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Key dates over November 1918

1 2 3 4 5 6 7 8 9 10 11 12 13 14 15 16 17 18 19 20 21 22 23 24 25 26 27 28 29 30

Lives lost on this day: 27

4th November 1918 - Bolshevik demonstrations begin in Germany

Rolling casualty count: 11446

War Front:

2nd Batt: Batt remained in billets during the first hours of the advance, listening to the gunfire and awaiting orders to advance. Word came that the 31st Division had taken their objective and Batt marched up to Hecq which had been taken earlier.

3rd Batt: At 0900 hours the Batt moved to billets near St Hubert cross-roads.

4th Batt: At 0900 hours there was Coy and Platoon training. At 1130 hours, the Batt formed up and did 30 minutes of Ceremonial and Batt drill. An NCO`s class commenced under the Adjutant. The following men were awarded decorations for operations near Gheluveldt from the 29th August to 3rd October:

Lt Col Tudor Fitzjohn, DSO, a bar to his DSO, Capt JM Thorneloe MC, a bar to his MC. Capt AH Bowman and 2Lt RN Warren, the MM,

Capt W Russon, Sgt WJ Smith, the MM and Pte AE Hughes, the DCM.

14th Batt: The 1st Line transport moved to Mastaing. The Batt started training.

Home Front:

Pte. William Milner, Worcestershires, T.F. (elder son of Mr. W. Milner, 14, Covercroft, Droitwich) has died from wounds received in a raid on Austrian trenches. A Chaplain writes: “He died as other brave men have died, doing their duty fearlessly and faithfully. You will always have proud memories of your soldier son.” His Company Commander says: “He was for some time my batsman and I feel his loss very much. He was one of the best soldiers I have met, and he is a great loss to the Battalion.” Pte. Milner joined up under the Derby scheme at the first mass meeting held at Droitwich; his father recalls that he was the one man to step up on the platform to enlist. He had been in France about two years and in Italy about 14 months. He was 22 years of age.

Worcestershire Honours: The honours published in Monday’s “Gazette” includes the following: Air Force Cross: Capt. W.H.N. Shakespeare, M.C: Capt. Shakespeare is a son of Mr. W. Shakespeare, jun., and was formerly in the 8th Worcesters. He was awarded the M.C. for service in the air in December, 1917.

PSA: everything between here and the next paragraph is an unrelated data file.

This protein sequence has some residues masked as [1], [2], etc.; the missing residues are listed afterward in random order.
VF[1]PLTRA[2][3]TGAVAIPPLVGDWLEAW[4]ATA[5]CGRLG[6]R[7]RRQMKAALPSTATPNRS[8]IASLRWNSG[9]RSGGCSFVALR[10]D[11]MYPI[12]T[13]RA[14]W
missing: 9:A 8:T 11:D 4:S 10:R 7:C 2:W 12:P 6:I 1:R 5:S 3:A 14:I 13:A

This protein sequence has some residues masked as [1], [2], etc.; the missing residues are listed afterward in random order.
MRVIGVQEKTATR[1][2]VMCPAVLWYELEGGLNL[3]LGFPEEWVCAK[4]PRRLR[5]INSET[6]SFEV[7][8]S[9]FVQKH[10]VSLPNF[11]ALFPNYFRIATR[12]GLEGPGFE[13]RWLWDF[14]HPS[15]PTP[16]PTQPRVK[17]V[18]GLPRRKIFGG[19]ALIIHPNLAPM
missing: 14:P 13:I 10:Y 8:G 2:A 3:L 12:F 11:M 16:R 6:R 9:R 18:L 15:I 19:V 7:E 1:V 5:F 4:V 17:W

American Soldier Visitors: Twenty wounded soldiers arrived at Worcester this afternoon for convalescence. It was to Worcester that the Anglo-American Fellowship movement was inaugurated to offer hospitality to men from “namesake” and other towns on the other side; and accordingly Worcester sought as far as war condition permitted to welcome them worthily. At Shrub Hill they were received by civic officers and conveyed from the railway station to the Guildhall in a decorated tram-car. They were stirred en route by military music and civilian cheers, and at the Guildhall they were received by the Mayor and their hosts for the week. During the week all kinds of entertainment are programmed, visits to factories etc., theatrical, cinema performances, and so on. On Saturday they will be guests at the Mayor’s lunch, and on Sunday they will be invited to join in the Mayoral procession to the Cathedral, a bit of “old Worcester.”

The official returns reported to Dr. Mabyn Read by the Registrar show that there were 30 deaths from influenza last week. Of these, 15 were reported on Monday and Tuesday, and the others during the last four days of the week. Of these 15 were males and 15 females. One was a baby under 1; five were between 1 and 5; five between 5 and 25; and 19 between 25 and 65. In addition, there were three deaths from pneumonia which were ascribed to influenza. There were several other fatal cases during the weekend. The growing death toll seems incompatible with the statement recorded at the end of last week that the disease is on the wane, but Dr. Mabyn Read points out the these deaths were in nearly every case those of patients who had been ill for a week or more.